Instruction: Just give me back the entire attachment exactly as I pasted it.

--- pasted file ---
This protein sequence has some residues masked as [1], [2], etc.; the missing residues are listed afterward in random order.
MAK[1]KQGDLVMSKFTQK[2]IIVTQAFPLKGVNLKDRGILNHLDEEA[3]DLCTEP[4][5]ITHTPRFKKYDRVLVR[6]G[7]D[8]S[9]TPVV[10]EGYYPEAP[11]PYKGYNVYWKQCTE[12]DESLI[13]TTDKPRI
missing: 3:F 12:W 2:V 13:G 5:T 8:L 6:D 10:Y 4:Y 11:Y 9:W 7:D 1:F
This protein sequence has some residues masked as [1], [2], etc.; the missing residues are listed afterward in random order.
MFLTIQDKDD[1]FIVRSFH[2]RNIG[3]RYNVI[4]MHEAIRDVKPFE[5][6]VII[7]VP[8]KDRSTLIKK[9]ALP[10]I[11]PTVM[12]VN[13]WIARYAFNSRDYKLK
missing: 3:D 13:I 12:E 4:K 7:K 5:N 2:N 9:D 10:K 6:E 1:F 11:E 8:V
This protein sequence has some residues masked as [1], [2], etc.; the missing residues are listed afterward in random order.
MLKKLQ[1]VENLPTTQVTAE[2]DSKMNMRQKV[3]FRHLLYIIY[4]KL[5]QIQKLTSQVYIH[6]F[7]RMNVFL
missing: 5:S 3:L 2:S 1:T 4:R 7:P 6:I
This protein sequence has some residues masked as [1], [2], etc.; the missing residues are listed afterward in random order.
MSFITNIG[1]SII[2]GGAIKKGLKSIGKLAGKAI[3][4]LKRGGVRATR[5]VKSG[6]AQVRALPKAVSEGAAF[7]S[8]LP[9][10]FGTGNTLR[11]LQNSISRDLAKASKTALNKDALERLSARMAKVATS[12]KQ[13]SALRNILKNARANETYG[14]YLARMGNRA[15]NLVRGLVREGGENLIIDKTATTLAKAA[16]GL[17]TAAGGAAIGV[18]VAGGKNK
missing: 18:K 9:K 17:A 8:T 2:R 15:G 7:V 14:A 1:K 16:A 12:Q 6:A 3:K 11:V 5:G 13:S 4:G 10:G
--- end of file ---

This protein sequence has some residues masked as [1], [2], etc.; the missing residues are listed afterward in random order.
MAK[1]KQGDLVMSKFTQK[2]IIVTQAFPLKGVNLKDRGILNHLDEEA[3]DLCTEP[4][5]ITHTPRFKKYDRVLVR[6]G[7]D[8]S[9]TPVV[10]EGYYPEAP[11]PYKGYNVYWKQCTE[12]DESLI[13]TTDKPRI
missing: 3:F 12:W 2:V 13:G 5:T 8:L 6:D 10:Y 4:Y 11:Y 9:W 7:D 1:F
This protein sequence has some residues masked as [1], [2], etc.; the missing residues are listed afterward in random order.
MFLTIQDKDD[1]FIVRSFH[2]RNIG[3]RYNVI[4]MHEAIRDVKPFE[5][6]VII[7]VP[8]KDRSTLIKK[9]ALP[10]I[11]PTVM[12]VN[13]WIARYAFNSRDYKLK
missing: 3:D 13:I 12:E 4:K 7:K 5:N 2:N 9:D 10:K 6:E 1:F 11:E 8:V
This protein sequence has some residues masked as [1], [2], etc.; the missing residues are listed afterward in random order.
MLKKLQ[1]VENLPTTQVTAE[2]DSKMNMRQKV[3]FRHLLYIIY[4]KL[5]QIQKLTSQVYIH[6]F[7]RMNVFL
missing: 5:S 3:L 2:S 1:T 4:R 7:P 6:I
This protein sequence has some residues masked as [1], [2], etc.; the missing residues are listed afterward in random order.
MSFITNIG[1]SII[2]GGAIKKGLKSIGKLAGKAI[3][4]LKRGGVRATR[5]VKSG[6]AQVRALPKAVSEGAAF[7]S[8]LP[9][10]FGTGNTLR[11]LQNSISRDLAKASKTALNKDALERLSARMAKVATS[12]KQ[13]SALRNILKNARANETYG[14]YLARMGNRA[15]NLVRGLVREGGENLIIDKTATTLAKAA[16]GL[17]TAAGGAAIGV[18]VAGGKNK
missing: 18:K 9:K 17:A 8:T 2:R 15:G 7:V 14:A 1:K 16:A 12:Q 6:A 3:K 11:V 5:G 13:S 4:G 10:G